– Pete
    Commented Jan 15, 2018 at 12:30
12

I had the same problem. I wanted to have the image to be scaled to fill but keeping the aspect ratio of the original image. Strangely, this is not as simple as it seems, and does not come out of the box with NSImageView. I wanted the NSImageView scale nicely while it resize with superview(s). I made a drop-in NSImageView subclass you can find on github: KPCScaleToFillNSImageView

1
  • Did you figure out why this happened?
    – jeswang
    Commented May 3, 2015 at 9:52
10

You can use this: image will be force to fill the view size

( Aspect Fill )

imageView.imageScaling = .scaleAxesIndependently


( Aspect Fit )

imageView.imageScaling = .scaleProportionallyUpOrDown


( Center Top )

imageView.imageScaling = .scaleProportionallyDown

It works for me.

4
  • 17
    From the documentation: This setting does not preserve the aspect ratio of the image.
    – DarkDust
    Commented Jul 20, 2016 at 12:20
  • Worked for me. Thanks!
    – Sean
    Commented Aug 23, 2017 at 2:17
  • One problem here - because this uses a CALayer to show the image. It won't change the contents in response to dark mode changes. See my answer for a different approach which works around that issue. Commented Jun 24, 2020 at 14:03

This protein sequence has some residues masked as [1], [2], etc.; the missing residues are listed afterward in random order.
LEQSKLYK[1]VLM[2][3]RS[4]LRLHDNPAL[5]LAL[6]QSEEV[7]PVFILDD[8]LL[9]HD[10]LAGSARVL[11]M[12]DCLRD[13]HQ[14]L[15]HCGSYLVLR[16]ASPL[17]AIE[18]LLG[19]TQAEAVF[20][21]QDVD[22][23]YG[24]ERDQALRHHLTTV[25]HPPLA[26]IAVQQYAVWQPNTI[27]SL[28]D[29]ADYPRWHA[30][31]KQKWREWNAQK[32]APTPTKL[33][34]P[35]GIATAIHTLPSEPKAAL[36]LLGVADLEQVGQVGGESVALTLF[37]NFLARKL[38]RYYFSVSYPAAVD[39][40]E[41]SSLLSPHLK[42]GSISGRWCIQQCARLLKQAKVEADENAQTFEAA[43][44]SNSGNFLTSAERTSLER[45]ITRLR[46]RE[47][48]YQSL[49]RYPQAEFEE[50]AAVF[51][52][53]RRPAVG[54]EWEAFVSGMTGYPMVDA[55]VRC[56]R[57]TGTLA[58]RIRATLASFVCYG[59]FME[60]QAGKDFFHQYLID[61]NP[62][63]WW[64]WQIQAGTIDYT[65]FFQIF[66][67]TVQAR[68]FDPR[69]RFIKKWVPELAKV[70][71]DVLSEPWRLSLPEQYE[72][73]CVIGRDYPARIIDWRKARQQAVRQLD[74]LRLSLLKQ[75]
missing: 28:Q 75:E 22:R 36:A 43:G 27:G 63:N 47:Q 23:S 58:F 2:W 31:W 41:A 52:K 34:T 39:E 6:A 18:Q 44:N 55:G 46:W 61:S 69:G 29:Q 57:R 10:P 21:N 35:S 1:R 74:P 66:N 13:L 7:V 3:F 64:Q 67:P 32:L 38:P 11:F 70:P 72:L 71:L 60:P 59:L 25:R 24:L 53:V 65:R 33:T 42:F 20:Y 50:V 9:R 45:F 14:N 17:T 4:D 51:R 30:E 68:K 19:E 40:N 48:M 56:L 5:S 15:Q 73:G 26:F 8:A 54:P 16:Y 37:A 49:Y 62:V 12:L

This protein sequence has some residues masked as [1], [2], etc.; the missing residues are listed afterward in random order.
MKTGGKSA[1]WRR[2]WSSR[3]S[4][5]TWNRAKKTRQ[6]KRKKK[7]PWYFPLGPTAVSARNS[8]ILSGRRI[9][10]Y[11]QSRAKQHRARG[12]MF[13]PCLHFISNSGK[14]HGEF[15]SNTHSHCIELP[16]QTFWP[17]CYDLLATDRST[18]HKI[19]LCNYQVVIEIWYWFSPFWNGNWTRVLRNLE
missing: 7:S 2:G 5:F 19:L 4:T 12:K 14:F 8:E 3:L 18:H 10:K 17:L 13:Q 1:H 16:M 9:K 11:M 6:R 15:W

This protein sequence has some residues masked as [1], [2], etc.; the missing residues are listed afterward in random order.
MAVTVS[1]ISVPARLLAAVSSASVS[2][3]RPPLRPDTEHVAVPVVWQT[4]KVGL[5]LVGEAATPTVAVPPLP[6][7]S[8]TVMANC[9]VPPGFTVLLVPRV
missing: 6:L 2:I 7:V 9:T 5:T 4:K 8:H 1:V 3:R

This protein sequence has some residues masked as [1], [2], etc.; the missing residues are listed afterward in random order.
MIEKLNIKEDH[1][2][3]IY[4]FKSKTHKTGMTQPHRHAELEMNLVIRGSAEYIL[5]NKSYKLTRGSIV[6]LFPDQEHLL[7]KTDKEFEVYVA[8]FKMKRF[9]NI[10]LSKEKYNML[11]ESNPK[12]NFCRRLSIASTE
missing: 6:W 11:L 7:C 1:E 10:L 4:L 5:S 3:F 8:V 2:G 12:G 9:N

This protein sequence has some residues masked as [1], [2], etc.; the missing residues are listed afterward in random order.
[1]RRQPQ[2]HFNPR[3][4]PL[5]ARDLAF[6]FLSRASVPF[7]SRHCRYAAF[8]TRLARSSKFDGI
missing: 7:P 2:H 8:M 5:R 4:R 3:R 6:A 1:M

• imageView.imageScaling = .scaleAxesIndependently This is not for "Aspect Fill", this is just for "Scale to Fill".
    – Guru Dev
    Commented Oct 15, 2021 at 9:56
5

I was having an hard time trying to figure out how you can make an Aspect Fill Clip to Bounds :

Credit : https://osxentwicklerforum.de/index.php/Thread/28812-NSImageView-Scaling-Seitenverh%C3%A4ltnis/ Picture credit: https://osxentwicklerforum.de/index.php/Thread/28812-NSImageView-Scaling-Seitenverh%C3%A4ltnis/

Finally I made my own Subclass of NSImageView, hope this can help someone :

import Cocoa

@IBDesignable
class NSImageView_ScaleAspectFill: NSImageView {

    @IBInspectable
    var scaleAspectFill : Bool = false


    override func awakeFromNib() {
        // Scaling : .scaleNone mandatory
        if scaleAspectFill { self.imageScaling = .scaleNone }
    }

    override func draw(_ dirtyRect: NSRect) {

        if scaleAspectFill, let _ = self.image {

            // Compute new Size
            let imageViewRatio   = self.image!.size.height / self.image!.size.width
            let nestedImageRatio = self.bounds.size.height / self.bounds.size.width
            var newWidth         = self.image!.size.width
            var newHeight        = self.image!.size.height


            if imageViewRatio > nestedImageRatio {

                newWidth = self.bounds.size.width
                newHeight = self.bounds.size.width * imageViewRatio
            } else {

                newWidth = self.bounds.size.height / imageViewRatio
                newHeight = self.bounds.size.height
            }

            self.image!.size.width  = newWidth
            self.image!.size.height = newHeight

        }

        // Draw AFTER resizing
        super.draw(dirtyRect)
    }
}

Plus this is @IBDesignable so you can set it on in the StoryBoard

WARNINGS

  • I'm new to MacOS Swift development, I come from iOS development that's why I was surprised I couldn't find a clipToBound property, maybe it exists and I wasn't able to find it !